When typhoons and hurricanes sweep through mountainous areas, they cause more than human destruction. They also physically and chemically weather the mountains they pass, taking carbon with them and burying it in the oceans in the form of sediment. This in turn allows the planet to cool. While scientists have long predicted that extreme storms cause such effects, only recently have they been able to measure just how carbon much storms take away: tons. Researchers from Ohio State University who measured carbon while a typhoon was passing through in full force in Taiwan—essential since sediment washes away very quickly after a storm—found that more than 400 tons of carbon was being swept away for each square mile of watershed during the storm. A single typhoon in Taiwan, they determined, buries as much carbon in the ocean as all the rains combined in the country for that year.
Although the findings are preliminary and the carbon buried by storms won't alleviate global warming, the data could still be useful to scientists as a benchmark to calculate the Earth's carbon "budget," which is how much carbon is added and removed from the atmosphere overall. Right now, those numbers could be way off if accurate carbon data from storms are not considered.
It's about time someone reports on the science of the earth taking care of its self. Polution, fires floods have been happening through out time and only recently with the advent of "global warming" (hasn't the earth been warming ever since the last ice age) is it all gloom and doom. There are impacts made by humans but is the planet really that fragile?
anwar, it kinda is. and yeah, i wouldnt be suprised that the earth in someway can take care of itself. but really, who does it have to take care of? its not out to impress anyone. nor does it need to impress anyone. this is just a coincidence. also, you dont get how fast global warming is. the 2nd fastest warming was millions of years ago before humans. it was when methane stored in ice at the bottom of the ocean bubbled out like seltzer. tghis happened over 10,000 years and the climate rose 10 degrees. now today with humans killing half of the tree on the planet the rates will be even faster because carbon dioxide cant be taken out of the air fast enough and its rose around 3 degrees(im nto sure though) over the past 200 or so years. thats alot faster.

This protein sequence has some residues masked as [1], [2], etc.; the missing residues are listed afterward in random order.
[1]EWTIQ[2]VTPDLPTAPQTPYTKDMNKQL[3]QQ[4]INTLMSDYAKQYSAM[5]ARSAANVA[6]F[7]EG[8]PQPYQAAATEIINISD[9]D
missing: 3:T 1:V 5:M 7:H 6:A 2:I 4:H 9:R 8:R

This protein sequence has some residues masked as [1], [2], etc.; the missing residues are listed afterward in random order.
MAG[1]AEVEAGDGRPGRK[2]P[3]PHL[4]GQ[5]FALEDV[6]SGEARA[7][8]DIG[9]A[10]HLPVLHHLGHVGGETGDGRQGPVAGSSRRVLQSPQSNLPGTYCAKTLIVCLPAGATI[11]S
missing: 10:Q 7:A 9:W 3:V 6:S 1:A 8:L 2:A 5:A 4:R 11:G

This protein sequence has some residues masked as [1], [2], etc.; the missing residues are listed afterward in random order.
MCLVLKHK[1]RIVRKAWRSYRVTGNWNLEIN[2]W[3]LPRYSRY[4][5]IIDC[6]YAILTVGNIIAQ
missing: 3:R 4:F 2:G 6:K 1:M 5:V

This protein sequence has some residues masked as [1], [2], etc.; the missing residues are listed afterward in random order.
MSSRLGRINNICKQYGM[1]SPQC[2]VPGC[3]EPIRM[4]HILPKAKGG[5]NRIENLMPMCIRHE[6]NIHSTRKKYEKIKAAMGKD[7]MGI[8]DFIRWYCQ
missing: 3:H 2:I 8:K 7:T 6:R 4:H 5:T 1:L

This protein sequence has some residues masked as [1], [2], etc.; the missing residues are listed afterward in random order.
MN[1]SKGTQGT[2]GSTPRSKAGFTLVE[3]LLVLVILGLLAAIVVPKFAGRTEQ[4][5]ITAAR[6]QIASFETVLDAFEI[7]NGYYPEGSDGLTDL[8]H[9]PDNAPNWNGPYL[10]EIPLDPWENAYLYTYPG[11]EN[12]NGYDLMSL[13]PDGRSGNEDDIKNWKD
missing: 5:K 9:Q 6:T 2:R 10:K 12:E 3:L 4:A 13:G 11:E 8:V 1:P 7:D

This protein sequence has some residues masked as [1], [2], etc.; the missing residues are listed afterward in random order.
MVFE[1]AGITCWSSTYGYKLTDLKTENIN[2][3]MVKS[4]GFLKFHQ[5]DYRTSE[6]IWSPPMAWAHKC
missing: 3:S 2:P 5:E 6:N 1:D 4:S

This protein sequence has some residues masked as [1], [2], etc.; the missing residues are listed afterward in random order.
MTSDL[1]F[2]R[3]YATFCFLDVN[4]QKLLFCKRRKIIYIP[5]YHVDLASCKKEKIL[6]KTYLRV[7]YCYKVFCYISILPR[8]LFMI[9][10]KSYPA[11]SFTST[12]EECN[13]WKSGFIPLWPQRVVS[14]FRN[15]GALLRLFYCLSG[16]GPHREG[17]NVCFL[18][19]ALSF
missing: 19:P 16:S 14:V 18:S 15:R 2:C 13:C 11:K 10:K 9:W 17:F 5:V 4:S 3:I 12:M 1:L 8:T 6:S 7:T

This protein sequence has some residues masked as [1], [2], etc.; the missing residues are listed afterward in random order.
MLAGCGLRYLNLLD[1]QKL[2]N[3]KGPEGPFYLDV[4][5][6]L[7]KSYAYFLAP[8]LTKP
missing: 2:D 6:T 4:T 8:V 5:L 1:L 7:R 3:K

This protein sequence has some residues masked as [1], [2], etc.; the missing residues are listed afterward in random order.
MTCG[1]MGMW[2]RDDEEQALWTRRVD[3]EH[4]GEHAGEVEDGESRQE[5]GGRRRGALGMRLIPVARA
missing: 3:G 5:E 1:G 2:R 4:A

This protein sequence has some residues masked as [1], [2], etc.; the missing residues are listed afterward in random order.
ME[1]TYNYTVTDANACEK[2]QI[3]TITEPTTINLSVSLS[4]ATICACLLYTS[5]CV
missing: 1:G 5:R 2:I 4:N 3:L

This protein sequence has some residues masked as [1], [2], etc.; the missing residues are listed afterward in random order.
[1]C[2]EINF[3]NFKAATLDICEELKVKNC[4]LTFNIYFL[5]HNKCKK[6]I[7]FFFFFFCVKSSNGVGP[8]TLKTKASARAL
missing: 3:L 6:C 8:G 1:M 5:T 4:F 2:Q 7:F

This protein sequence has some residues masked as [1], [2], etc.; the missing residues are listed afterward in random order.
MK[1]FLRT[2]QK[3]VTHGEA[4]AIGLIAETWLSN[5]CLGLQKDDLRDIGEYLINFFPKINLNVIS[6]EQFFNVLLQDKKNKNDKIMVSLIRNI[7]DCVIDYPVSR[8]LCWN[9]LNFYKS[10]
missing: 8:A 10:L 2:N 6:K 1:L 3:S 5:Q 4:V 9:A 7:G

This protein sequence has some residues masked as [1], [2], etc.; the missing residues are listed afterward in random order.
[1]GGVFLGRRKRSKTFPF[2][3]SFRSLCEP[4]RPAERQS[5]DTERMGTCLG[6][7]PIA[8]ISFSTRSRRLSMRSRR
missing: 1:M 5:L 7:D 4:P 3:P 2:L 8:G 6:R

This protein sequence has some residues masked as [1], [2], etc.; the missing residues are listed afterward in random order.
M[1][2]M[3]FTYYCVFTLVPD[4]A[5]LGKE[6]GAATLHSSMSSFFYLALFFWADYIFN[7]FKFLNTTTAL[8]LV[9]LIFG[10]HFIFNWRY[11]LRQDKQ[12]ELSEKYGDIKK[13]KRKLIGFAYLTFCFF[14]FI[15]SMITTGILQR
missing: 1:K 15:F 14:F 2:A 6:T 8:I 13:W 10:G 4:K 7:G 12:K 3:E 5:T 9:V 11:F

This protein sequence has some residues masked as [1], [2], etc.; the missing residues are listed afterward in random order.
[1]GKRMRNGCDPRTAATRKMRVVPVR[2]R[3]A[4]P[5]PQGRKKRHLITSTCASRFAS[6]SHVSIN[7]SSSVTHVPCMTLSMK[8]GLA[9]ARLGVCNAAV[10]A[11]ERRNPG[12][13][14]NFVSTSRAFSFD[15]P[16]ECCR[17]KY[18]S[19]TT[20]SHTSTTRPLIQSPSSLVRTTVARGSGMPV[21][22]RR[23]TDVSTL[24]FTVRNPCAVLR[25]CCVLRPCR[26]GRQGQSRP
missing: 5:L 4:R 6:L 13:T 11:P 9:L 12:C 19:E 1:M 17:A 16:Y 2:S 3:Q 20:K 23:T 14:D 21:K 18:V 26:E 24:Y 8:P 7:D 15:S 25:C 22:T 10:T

The biggest spieces affected is man and if we go; someone
or something else will take our place.
Trust in the force
it might be that "pollution" has been around for a few thousand years, but it's never really been a serious problem until the last few hundred. there has been a SIGNIFICANT increase. and we keep finding new ways to pollute (shooting it into space). so it isnt like we've really seen the effects of the damage yet. we cant keep this up. fortunately the people not ignorant to this are many and hopefully we'll start acting on this serious issue. so yeah, the earth isnt fragile, but it can only take so much!
It is starting to seem to me that the relationship between man and the Earth is a lot more complex than climate models typically imagine. For instance, on the same page that I found this little article appeared another one about "leaded" clouds promoting global cooling. So does sulfur dioxide, which used to spew voluminously from coal power plants.
If you also recall, gasoline used to be highly leaded and coal plants have been scrubbed so that they smell better. But both of these changes were parallel to the rapid increase in global warming which lasted from maybe 1950 to 1998. It is at least possible that it was man who caused this warming by cleaning up his act and that the steady increase in our carbon dioxide output simply is too wimpy a climate factor to overpower any other factor, such as sunspot activity, other natural variation, or even other human climate inputs.
I am convinced now that neither Greenland nor Antarctica ice sheets are melting due to atmospheric temperatures. Probably they are growing. The shore ice gets undercut by warmer ocean currents and breaks off. That is ALL that is going on. The study by Steig et all recently which argued that Antarctica is warming slightly in the last 50 years basically made up data to plug in empty data fields. When you have to advance arguments to justify "extrapolating" numbers in order to get "averages" that you like, you aren't working with real temperature readings anymore, you are working with arguments.
The last, best evidence of continued global warming in the 21st century is the summer Arctic ice meltback. This phenomenon, however, is highly susceptible to another human input, and that is dust put into the atmosphere in China through industrialization and in Mongolia due to over-grazing and drought. Don't forget the Gobi desert, either.
Dust falling on snow or ice increases the solar melting of same. The Arctic summer meltback may also have been due to ocean current changes bringing up warmer Pacific water.
So, there are a lot of reasons that this summer's Arctic ocean ice cover meltback will regress toward the pre-2006 mean. Also that global climate generally will continue to cool in this century, perhaps a tiny bit more so if humans really do manage to cut Carbon Dioxide output.